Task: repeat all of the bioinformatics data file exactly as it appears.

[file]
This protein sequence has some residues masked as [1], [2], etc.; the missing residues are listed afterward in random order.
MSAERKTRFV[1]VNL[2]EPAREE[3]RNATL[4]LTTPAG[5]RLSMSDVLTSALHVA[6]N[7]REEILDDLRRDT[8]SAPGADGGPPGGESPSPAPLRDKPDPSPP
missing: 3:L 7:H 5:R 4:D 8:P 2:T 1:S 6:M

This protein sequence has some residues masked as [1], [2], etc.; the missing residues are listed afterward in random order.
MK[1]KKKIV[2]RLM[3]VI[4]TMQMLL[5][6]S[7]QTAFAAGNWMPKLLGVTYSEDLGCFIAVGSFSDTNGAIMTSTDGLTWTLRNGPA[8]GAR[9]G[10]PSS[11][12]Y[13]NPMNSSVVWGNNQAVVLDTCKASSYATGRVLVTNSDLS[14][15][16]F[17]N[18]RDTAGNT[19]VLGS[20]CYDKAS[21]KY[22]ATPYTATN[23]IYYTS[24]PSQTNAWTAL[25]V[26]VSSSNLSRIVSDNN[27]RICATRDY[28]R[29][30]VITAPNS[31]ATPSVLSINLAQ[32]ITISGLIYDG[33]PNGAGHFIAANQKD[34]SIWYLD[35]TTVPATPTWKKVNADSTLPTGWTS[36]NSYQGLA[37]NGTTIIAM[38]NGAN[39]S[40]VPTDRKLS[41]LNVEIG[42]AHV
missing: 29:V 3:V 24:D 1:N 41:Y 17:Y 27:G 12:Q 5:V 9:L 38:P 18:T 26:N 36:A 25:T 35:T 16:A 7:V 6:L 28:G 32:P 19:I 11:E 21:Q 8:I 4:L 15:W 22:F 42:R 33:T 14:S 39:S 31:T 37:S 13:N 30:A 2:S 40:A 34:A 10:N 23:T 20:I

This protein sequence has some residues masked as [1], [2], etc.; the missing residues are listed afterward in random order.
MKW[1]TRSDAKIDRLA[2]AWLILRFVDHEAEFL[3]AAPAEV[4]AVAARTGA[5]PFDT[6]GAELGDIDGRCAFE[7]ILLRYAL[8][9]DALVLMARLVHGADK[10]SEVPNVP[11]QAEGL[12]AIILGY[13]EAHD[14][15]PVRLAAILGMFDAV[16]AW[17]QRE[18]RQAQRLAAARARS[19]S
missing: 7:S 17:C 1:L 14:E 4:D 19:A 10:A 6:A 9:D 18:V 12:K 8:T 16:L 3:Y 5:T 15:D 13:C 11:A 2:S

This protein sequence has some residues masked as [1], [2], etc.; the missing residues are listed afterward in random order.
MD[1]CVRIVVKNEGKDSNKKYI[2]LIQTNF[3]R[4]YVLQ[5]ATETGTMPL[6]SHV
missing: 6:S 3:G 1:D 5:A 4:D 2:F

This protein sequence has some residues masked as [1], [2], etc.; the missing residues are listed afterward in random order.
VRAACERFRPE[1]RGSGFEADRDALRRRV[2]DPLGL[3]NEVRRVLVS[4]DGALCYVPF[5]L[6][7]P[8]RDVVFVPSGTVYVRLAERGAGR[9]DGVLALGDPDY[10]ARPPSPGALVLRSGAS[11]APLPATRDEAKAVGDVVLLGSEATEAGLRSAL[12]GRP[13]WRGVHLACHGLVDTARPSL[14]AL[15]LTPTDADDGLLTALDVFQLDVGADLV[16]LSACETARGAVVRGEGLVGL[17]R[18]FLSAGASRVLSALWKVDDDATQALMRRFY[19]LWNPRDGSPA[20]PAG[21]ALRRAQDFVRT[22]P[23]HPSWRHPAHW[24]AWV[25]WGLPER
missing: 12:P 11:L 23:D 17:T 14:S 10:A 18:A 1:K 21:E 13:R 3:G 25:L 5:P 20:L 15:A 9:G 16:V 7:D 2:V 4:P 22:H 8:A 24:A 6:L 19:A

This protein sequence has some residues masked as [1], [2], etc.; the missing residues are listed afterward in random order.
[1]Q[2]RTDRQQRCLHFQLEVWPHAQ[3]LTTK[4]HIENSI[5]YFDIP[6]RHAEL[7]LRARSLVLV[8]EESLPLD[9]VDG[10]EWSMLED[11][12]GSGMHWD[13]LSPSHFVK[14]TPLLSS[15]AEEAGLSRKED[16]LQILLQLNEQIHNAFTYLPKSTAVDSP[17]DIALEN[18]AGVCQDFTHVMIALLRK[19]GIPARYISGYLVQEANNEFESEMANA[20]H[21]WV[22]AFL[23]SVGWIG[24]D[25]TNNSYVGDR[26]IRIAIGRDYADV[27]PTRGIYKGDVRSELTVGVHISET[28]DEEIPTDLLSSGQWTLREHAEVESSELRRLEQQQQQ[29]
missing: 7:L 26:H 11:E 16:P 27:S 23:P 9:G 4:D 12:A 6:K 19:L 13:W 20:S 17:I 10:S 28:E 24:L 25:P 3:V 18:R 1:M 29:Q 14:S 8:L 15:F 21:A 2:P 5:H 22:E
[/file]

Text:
This protein sequence has some residues masked as [1], [2], etc.; the missing residues are listed afterward in random order.
MSAERKTRFV[1]VNL[2]EPAREE[3]RNATL[4]LTTPAG[5]RLSMSDVLTSALHVA[6]N[7]REEILDDLRRDT[8]SAPGADGGPPGGESPSPAPLRDKPDPSPP
missing: 3:L 7:H 5:R 4:D 8:P 2:T 1:S 6:M

This protein sequence has some residues masked as [1], [2], etc.; the missing residues are listed afterward in random order.
MK[1]KKKIV[2]RLM[3]VI[4]TMQMLL[5][6]S[7]QTAFAAGNWMPKLLGVTYSEDLGCFIAVGSFSDTNGAIMTSTDGLTWTLRNGPA[8]GAR[9]G[10]PSS[11][12]Y[13]NPMNSSVVWGNNQAVVLDTCKASSYATGRVLVTNSDLS[14][15][16]F[17]N[18]RDTAGNT[19]VLGS[20]CYDKAS[21]KY[22]ATPYTATN[23]IYYTS[24]PSQTNAWTAL[25]V[26]VSSSNLSRIVSDNN[27]RICATRDY[28]R[29][30]VITAPNS[31]ATPSVLSINLAQ[32]ITISGLIYDG[33]PNGAGHFIAANQKD[34]SIWYLD[35]TTVPATPTWKKVNADSTLPTGWTS[36]NSYQGLA[37]NGTTIIAM[38]NGAN[39]S[40]VPTDRKLS[41]LNVEIG[42]AHV
missing: 29:V 3:V 24:D 1:N 41:Y 17:Y 27:G 12:Q 5:V 9:L 38:P 18:T 26:N 36:A 25:T 35:T 16:A 7:V 6:L 28:G 32:P 19:I 11:E 21:Q 8:I 4:L 15:W 22:F 42:R 33:T 14:S 39:S 31:T 37:S 13:N 30:A 2:S 40:A 34:A 10:N 23:T 20:I

This protein sequence has some residues masked as [1], [2], etc.; the missing residues are listed afterward in random order.
MKW[1]TRSDAKIDRLA[2]AWLILRFVDHEAEFL[3]AAPAEV[4]AVAARTGA[5]PFDT[6]GAELGDIDGRCAFE[7]ILLRYAL[8][9]DALVLMARLVHGADK[10]SEVPNVP[11]QAEGL[12]AIILGY[13]EAHD[14][15]PVRLAAILGMFDAV[16]AW[17]QRE[18]RQAQRLAAARARS[19]S
missing: 7:S 17:C 1:L 14:E 4:D 19:A 10:A 6:A 9:D 18:V 12:K 8:T 16:L 3:Y 5:T 15:D 13:C 11:A 2:S

This protein sequence has some residues masked as [1], [2], etc.; the missing residues are listed afterward in random order.
MD[1]CVRIVVKNEGKDSNKKYI[2]LIQTNF[3]R[4]YVLQ[5]ATETGTMPL[6]SHV
missing: 6:S 3:G 1:D 5:A 4:D 2:F

This protein sequence has some residues masked as [1], [2], etc.; the missing residues are listed afterward in random order.
VRAACERFRPE[1]RGSGFEADRDALRRRV[2]DPLGL[3]NEVRRVLVS[4]DGALCYVPF[5]L[6][7]P[8]RDVVFVPSGTVYVRLAERGAGR[9]DGVLALGDPDY[10]ARPPSPGALVLRSGAS[11]APLPATRDEAKAVGDVVLLGSEATEAGLRSAL[12]GRP[13]WRGVHLACHGLVDTARPSL[14]AL[15]LTPTDADDGLLTALDVFQLDVGADLV[16]LSACETARGAVVRGEGLVGL[17]R[18]FLSAGASRVLSALWKVDDDATQALMRRFY[19]LWNPRDGSPA[20]PAG[21]ALRRAQDFVRT[22]P[23]HPSWRHPAHW[24]AWV[25]WGLPER
missing: 12:P 11:L 23:D 17:T 14:S 10:A 18:A 1:K 21:E 13:R 3:G 25:L 5:P 20:L 15:A 9:G 16:V 7:D 2:V 4:P 22:H 8:A 24:A 6:L 19:A

This protein sequence has some residues masked as [1], [2], etc.; the missing residues are listed afterward in random order.
[1]Q[2]RTDRQQRCLHFQLEVWPHAQ[3]LTTK[4]HIENSI[5]YFDIP[6]RHAEL[7]LRARSLVLV[8]EESLPLD[9]VDG[10]EWSMLED[11][12]GSGMHWD[13]LSPSHFVK[14]TPLLSS[15]AEEAGLSRKED[16]LQILLQLNEQIHNAFTYLPKSTAVDSP[17]DIALEN[18]AGVCQDFTHVMIALLRK[19]GIPARYISGYLVQEANNEFESEMANA[20]H[21]WV[22]AFL[23]SVGWIG[24]D[25]TNNSYVGDR[26]IRIAIGRDYADV[27]PTRGIYKGDVRSELTVGVHISET[28]DEEIPTDLLSSGQWTLREHAEVESSELRRLEQQQQQ[29]
missing: 7:L 26:H 11:E 16:P 27:S 23:P 9:G 4:D 12:A 6:K 19:L 13:W 20:S 17:I 10:S 28:E 24:L 25:P 3:V 18:R 1:M 29:Q 14:S 8:L 15:F 21:A 2:P 5:H 22:E